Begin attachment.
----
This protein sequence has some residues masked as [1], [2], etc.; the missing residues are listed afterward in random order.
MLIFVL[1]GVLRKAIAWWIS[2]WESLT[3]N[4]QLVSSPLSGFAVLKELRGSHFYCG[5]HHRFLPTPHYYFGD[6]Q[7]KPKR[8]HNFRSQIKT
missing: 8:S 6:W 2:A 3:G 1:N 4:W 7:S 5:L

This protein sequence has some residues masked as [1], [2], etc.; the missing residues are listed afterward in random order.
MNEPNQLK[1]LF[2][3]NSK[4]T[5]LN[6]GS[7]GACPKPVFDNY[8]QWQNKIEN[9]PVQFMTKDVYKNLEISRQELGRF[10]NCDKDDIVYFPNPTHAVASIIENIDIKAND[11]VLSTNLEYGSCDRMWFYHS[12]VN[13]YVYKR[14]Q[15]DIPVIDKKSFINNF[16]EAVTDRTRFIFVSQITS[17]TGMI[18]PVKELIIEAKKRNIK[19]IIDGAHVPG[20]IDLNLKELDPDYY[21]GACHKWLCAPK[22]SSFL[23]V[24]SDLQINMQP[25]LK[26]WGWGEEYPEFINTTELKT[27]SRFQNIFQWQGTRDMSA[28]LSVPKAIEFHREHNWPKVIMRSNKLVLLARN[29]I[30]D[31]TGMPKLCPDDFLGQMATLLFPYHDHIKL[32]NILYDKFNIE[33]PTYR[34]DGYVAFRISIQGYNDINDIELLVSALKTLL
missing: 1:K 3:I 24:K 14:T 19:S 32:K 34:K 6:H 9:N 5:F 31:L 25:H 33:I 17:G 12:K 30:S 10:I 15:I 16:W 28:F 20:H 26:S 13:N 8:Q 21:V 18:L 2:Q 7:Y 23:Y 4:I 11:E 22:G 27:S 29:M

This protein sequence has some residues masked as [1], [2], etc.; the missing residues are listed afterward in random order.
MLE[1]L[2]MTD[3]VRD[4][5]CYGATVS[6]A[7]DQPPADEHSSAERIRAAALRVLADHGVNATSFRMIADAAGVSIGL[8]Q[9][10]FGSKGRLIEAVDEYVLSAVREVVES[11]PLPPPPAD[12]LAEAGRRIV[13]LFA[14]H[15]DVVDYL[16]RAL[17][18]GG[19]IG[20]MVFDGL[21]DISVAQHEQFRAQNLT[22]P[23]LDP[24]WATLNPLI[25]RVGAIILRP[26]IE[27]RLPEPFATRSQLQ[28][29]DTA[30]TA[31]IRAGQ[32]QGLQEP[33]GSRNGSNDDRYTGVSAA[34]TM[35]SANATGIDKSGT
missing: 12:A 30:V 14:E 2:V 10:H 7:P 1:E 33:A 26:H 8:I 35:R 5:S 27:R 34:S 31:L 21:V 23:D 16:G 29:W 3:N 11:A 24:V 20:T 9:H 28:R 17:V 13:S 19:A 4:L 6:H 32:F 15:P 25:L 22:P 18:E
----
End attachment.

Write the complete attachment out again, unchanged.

This protein sequence has some residues masked as [1], [2], etc.; the missing residues are listed afterward in random order.
MLIFVL[1]GVLRKAIAWWIS[2]WESLT[3]N[4]QLVSSPLSGFAVLKELRGSHFYCG[5]HHRFLPTPHYYFGD[6]Q[7]KPKR[8]HNFRSQIKT
missing: 8:S 6:W 2:A 3:G 1:N 4:W 7:S 5:L

This protein sequence has some residues masked as [1], [2], etc.; the missing residues are listed afterward in random order.
MNEPNQLK[1]LF[2][3]NSK[4]T[5]LN[6]GS[7]GACPKPVFDNY[8]QWQNKIEN[9]PVQFMTKDVYKNLEISRQELGRF[10]NCDKDDIVYFPNPTHAVASIIENIDIKAND[11]VLSTNLEYGSCDRMWFYHS[12]VN[13]YVYKR[14]Q[15]DIPVIDKKSFINNF[16]EAVTDRTRFIFVSQITS[17]TGMI[18]PVKELIIEAKKRNIK[19]IIDGAHVPG[20]IDLNLKELDPDYY[21]GACHKWLCAPK[22]SSFL[23]V[24]SDLQINMQP[25]LK[26]WGWGEEYPEFINTTELKT[27]SRFQNIFQWQGTRDMSA[28]LSVPKAIEFHREHNWPKVIMRSNKLVLLARN[29]I[30]D[31]TGMPKLCPDDFLGQMATLLFPYHDHIKL[32]NILYDKFNIE[33]PTYR[34]DGYVAFRISIQGYNDINDIELLVSALKTLL
missing: 1:K 3:I 24:K 14:T 19:S 32:K 34:K 6:H 9:N 5:F 31:L 25:H 33:I 17:G 12:K 30:S 10:I 15:I 16:W 28:F 20:H 26:S 13:N 8:Q 21:V 18:L 2:Q 7:Y 23:Y 4:I 11:E 22:G 27:S 29:M

This protein sequence has some residues masked as [1], [2], etc.; the missing residues are listed afterward in random order.
MLE[1]L[2]MTD[3]VRD[4][5]CYGATVS[6]A[7]DQPPADEHSSAERIRAAALRVLADHGVNATSFRMIADAAGVSIGL[8]Q[9][10]FGSKGRLIEAVDEYVLSAVREVVES[11]PLPPPPAD[12]LAEAGRRIV[13]LFA[14]H[15]DVVDYL[16]RAL[17][18]GG[19]IG[20]MVFDGL[21]DISVAQHEQFRAQNLT[22]P[23]LDP[24]WATLNPLI[25]RVGAIILRP[26]IE[27]RLPEPFATRSQLQ[28][29]DTA[30]TA[31]IRAGQ[32]QGLQEP[33]GSRNGSNDDRYTGVSAA[34]TM[35]SANATGIDKSGT
missing: 12:A 30:V 14:E 2:V 10:H 7:P 1:E 33:A 26:H 8:I 35:R 5:S 27:R 34:S 31:L 21:V 23:D 16:G 29:W 3:N 11:A 24:V 20:T 9:H 28:R 17:V 13:S 19:A 4:L 6:H 32:F 15:P 25:L 22:P 18:E